Objectives: To undertake a prospective epidemiological study of the injuries sustained in English youth academy football over two competitive seasons.
Methods: Player injuries were annotated by medical staff at 38 English football club youth academies. A specific injury audit questionnaire was used together with a weekly return form that documented each club’s current injury status.
Results: A total of 3805 injuries were reported over two complete seasons (June to May) with an average injury rate of 0.40 per player per season. The mean (SD) number of days absent for each injury was 21.9 (33.63), with an average of 2.31 (3.66) games missed per injury. The total amount of time absent through injury equated to about 6% of the player’s development time. Players in the higher age groups (17–19 years) were more likely to receive an injury than those in the younger age groups (9–16 years). Injury incidence varied throughout the season, with training injuries peaking in January (p<0.05) and competition injuries peaking in October (p<0.05). Competition injuries accounted for 50.4% of the total, with 36% of these occurring in the last third of each half. Strains (31%) and sprains (20%) were the main injury types, predominantly affecting the lower limb, with a similar proportion of injuries affecting the thigh (19%), ankle (19%), and knee (18%). Growth related conditions, including Sever’s disease and Osgood-Schlatter’s disease, accounted for 5% of total injuries, peaking in the under 13 age group for Osgood-Schlatter’s disease and the under 11 age group for Sever’s disease. The rate of re-injury of exactly the same anatomical structure was 3%.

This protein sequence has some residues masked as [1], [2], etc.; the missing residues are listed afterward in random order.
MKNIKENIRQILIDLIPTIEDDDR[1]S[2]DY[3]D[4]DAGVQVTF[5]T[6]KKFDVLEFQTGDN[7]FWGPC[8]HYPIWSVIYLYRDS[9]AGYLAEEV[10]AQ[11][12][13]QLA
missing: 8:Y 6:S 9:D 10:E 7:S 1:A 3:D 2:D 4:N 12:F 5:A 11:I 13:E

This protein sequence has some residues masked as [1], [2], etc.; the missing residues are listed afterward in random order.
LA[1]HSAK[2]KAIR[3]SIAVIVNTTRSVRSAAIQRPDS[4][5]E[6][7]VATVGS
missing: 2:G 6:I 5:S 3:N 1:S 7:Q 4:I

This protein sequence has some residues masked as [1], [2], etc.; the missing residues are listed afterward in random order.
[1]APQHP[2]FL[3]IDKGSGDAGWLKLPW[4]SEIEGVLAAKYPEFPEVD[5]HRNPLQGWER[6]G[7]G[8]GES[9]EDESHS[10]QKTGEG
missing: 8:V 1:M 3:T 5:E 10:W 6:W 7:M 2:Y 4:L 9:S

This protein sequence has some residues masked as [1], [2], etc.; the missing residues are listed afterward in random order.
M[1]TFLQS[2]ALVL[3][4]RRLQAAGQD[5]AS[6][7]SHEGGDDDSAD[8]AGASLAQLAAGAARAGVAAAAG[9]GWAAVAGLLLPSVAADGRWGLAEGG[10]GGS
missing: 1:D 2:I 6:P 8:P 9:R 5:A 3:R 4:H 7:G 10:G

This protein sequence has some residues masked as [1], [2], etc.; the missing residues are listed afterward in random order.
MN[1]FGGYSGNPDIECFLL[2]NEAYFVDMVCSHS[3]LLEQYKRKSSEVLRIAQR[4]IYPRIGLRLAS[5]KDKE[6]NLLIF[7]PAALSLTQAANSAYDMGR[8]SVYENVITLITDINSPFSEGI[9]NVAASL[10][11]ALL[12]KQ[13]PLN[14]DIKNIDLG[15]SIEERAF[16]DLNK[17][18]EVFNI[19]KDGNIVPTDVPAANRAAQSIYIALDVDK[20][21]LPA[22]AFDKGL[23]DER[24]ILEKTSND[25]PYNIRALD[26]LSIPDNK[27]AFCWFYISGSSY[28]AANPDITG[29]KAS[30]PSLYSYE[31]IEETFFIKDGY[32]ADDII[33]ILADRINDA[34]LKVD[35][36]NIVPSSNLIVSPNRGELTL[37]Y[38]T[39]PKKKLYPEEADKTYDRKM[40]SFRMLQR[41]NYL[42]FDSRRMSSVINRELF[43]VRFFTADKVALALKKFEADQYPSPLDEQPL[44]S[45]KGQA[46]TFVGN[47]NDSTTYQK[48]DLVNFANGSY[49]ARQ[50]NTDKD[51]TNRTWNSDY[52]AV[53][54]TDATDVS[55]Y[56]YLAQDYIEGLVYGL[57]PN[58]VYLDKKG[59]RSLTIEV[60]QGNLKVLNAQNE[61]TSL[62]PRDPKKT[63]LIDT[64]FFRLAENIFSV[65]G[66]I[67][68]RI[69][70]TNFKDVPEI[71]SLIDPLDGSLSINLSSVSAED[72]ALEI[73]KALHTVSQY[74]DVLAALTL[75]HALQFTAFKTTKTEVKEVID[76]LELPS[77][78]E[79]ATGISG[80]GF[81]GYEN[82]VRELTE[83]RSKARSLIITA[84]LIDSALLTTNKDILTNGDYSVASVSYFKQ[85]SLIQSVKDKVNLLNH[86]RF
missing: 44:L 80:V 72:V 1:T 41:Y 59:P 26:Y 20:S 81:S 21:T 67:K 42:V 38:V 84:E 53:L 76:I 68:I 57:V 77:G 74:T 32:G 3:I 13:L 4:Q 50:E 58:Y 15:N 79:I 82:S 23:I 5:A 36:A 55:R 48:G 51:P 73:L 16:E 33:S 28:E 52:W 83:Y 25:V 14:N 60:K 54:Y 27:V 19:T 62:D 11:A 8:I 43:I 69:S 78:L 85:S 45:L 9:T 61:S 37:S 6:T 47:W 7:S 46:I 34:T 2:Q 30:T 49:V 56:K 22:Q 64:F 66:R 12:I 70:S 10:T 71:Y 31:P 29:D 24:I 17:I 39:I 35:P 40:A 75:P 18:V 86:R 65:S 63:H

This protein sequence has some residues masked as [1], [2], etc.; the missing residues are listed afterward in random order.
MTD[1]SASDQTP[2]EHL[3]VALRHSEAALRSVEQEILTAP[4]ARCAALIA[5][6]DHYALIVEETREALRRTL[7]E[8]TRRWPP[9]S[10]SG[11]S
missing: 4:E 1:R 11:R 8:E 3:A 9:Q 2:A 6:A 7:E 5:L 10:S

Conclusions: Footballers are at high risk of injury and there is a need to investigate ways of reducing this risk. Injury incidence at academy level is approximately half that of the professional game. Academy players probably have much less exposure to injury than their full time counterparts. Areas that warrant further attention include the link between musculoskeletal development and the onset of youth related conditions such as Sever’s disease and Osgood-Schlatter’s disease, the significant number of non-contact injuries that occur in academy football, and the increased rates of injury during preseason training and after the mid season break. This study has highlighted the nature and severity of injuries that occur at academy level, and the third part of the audit process now needs to be undertaken: the implementation of strategies to reduce the number of injuries encountered at this level.
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